For anyone from outside the US, the key fact here is that in the US, your mobile phone has an area code the same as a landline. I used to live in the US, and it blew my mind to learn that mobile phones had area codes there. I was like, but.... Huh? That's like saying your car has a postal address.Carlisle (talk) 15:06, 2 November 2012 (UTC)
- In the US, our cars kind of do have a postal address -- the state they are titled & registered in, the same state emblazoned on the license plate in the back (and sometimes the front also). However, the states don't like it when you operate an "out-of-state" car in their territory for too long. Specifically, you are using public roads that you are not paying for. Then, when you transfer title and are assigned a new plate, you get a new letter/number combination. License plates -- and specifically the random ID (or "vanity plate" custom ID) they hold -- are not portable between states. --BigMal27 / 188.8.131.52 15:47, 2 November 2012 (UTC)
- In the past, in Italy you had to do the same when you moved from one province to another. Now, if you move, you pay car taxes to a different province, but your license plate stays the same. At the time, the province code was part of the license number, now it isn't anymore. If you have an old plate with a province code, you keep it even if you move.
- If you have an out-of-country car, and move to Italy for more than a year, then you have to get Italian license plates.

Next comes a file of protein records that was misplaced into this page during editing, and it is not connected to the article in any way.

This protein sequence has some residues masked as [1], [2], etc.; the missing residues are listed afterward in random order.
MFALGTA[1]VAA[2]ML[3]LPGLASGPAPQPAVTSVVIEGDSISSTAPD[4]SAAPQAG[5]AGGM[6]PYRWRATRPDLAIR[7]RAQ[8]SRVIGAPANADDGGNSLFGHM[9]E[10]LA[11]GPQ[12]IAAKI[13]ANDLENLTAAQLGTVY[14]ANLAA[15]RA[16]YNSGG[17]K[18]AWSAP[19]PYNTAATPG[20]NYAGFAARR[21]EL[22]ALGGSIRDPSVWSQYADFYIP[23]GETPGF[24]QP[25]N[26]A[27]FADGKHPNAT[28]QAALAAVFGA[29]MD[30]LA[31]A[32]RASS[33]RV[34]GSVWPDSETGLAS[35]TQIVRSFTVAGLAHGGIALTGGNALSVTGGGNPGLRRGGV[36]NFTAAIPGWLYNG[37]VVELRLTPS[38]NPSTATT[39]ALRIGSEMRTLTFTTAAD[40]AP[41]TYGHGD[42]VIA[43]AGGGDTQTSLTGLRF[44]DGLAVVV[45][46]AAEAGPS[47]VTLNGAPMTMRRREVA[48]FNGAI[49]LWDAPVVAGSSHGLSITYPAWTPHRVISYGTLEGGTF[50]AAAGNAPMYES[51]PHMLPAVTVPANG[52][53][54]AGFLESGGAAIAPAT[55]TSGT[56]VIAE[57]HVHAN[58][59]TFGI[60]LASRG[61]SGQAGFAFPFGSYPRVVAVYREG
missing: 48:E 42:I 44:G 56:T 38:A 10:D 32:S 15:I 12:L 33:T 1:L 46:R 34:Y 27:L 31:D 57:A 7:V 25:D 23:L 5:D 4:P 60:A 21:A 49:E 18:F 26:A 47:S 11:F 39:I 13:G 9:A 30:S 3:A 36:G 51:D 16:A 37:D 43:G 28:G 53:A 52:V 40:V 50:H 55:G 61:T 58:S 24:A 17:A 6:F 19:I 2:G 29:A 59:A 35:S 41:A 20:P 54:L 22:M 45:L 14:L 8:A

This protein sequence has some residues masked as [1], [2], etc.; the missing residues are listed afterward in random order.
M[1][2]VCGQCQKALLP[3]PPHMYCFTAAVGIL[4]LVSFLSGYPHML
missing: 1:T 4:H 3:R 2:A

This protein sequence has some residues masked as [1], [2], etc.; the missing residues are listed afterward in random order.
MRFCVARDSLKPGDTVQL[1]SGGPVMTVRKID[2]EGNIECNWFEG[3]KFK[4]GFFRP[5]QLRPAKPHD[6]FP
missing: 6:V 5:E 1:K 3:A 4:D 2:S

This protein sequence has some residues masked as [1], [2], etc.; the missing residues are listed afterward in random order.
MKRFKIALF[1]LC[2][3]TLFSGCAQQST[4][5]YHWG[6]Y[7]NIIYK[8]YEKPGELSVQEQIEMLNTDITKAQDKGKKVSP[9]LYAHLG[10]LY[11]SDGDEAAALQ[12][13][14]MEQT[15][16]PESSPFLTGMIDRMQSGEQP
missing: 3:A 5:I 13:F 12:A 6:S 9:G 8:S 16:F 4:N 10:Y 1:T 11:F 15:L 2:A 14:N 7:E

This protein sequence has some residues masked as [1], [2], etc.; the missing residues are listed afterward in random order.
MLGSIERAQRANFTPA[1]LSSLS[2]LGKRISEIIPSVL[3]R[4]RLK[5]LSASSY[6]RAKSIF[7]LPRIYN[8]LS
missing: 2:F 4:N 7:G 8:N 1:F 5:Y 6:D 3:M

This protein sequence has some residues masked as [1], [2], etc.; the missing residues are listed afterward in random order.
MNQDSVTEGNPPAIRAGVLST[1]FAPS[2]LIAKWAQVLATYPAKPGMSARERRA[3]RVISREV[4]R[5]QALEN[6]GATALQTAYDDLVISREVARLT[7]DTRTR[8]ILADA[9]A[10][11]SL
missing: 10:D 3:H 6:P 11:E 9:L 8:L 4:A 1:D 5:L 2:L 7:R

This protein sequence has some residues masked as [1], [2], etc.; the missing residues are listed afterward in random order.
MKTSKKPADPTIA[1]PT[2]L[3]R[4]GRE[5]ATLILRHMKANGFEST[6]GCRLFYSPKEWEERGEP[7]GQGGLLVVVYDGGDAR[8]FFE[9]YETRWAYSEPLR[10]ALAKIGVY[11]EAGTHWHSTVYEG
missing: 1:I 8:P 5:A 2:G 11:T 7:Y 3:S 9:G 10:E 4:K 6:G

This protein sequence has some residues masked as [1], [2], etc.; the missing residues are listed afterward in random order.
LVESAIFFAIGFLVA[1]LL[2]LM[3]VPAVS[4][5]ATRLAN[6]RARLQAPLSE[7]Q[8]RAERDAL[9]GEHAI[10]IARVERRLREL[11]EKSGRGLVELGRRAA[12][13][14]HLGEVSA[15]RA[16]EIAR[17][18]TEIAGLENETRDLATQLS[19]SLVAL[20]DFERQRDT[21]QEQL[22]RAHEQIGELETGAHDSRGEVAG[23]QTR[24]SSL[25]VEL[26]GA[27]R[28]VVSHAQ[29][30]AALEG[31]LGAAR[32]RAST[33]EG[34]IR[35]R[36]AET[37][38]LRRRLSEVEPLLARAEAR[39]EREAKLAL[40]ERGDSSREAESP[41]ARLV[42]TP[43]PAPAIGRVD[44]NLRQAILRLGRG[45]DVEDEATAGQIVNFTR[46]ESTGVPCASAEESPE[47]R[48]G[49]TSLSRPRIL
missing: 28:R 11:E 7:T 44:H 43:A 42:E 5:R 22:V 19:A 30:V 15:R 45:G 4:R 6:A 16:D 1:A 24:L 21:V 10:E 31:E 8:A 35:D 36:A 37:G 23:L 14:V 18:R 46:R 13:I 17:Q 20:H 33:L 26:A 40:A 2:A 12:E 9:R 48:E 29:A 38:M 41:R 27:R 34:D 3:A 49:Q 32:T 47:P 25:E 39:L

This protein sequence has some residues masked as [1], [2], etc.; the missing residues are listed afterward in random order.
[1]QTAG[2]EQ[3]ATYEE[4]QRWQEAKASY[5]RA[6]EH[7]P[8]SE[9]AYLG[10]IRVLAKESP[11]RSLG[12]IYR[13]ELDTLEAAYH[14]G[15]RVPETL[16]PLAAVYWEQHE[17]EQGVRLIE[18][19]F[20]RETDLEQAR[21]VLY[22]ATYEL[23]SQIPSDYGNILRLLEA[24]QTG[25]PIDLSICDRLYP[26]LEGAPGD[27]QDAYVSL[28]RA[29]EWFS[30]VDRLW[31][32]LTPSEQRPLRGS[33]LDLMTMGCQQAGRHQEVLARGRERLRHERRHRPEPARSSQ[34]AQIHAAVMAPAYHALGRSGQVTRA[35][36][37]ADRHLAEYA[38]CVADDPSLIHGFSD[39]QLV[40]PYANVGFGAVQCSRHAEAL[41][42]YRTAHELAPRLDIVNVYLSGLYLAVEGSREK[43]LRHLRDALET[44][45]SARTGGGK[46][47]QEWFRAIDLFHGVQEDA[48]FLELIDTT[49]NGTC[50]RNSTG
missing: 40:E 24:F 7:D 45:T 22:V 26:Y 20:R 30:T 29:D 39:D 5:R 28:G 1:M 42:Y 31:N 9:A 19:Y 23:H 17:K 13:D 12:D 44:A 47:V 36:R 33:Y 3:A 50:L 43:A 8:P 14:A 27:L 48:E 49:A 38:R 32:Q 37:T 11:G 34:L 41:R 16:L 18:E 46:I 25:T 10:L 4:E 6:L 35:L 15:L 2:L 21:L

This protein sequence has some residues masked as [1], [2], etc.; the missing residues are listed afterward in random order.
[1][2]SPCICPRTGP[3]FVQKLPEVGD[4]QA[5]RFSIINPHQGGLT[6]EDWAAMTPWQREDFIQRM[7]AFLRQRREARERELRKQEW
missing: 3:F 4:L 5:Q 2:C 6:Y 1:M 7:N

- --184.108.40.206 17:51, 2 November 2012 (UTC)
- In the UK the first two letters on a car's plate are for where it was registered, but after that they may as well be meaningless, you do see more S plates in Scotland, M plates in Manchester etc. but the letters don't always even indicate the car was bought as new in that place, I take photos for car dealers and you often see new cars for sale with plates from other parts of the country. Still, actually being able to post to a car would be funny.
- On the subject of postal addresses, I had an Irish friend at uni, and when we were exchanging addresses to write to each other at the end of first year he gave his address as (not his real name, obviously) Sean Murphy, Kilbeggan, Ireland. We all laughed but he said, the postman knows who everyone is so they don't need street names and numbers, we asked what if they got a new postman, and he said 'that wouldn't happen'.Carlisle (talk) 23:10, 4 November 2012 (UTC)
I'm 34 and live in the USA and it still took me a while to understand this. The 2005 date is because even though the portability law was passed in 2003, it was still difficult to do and not very common to keep you number until 2005.
- A German friend tells me that that is the term of art for what US folks call "cellular" phones: "Ruf mich am Handi an," (in my broken German: "call me on my handi/cellphone") Given that we've got an international audience, it seemed appropriate to use. -- IronyChef (talk) 02:31, 3 November 2012 (UTC)
- Ah ok. And you had me thinking that someone in the English speaking world was using our German term ;) --Kronf (talk) 02:43, 3 November 2012 (UTC)
- But we write it "Handy" ("Handi" (with a german "i") is how you speak it – the letter "y" can be a "i"- or a "ü"-sound in German). --DaB. (talk) 16:32, 3 November 2012 (UTC)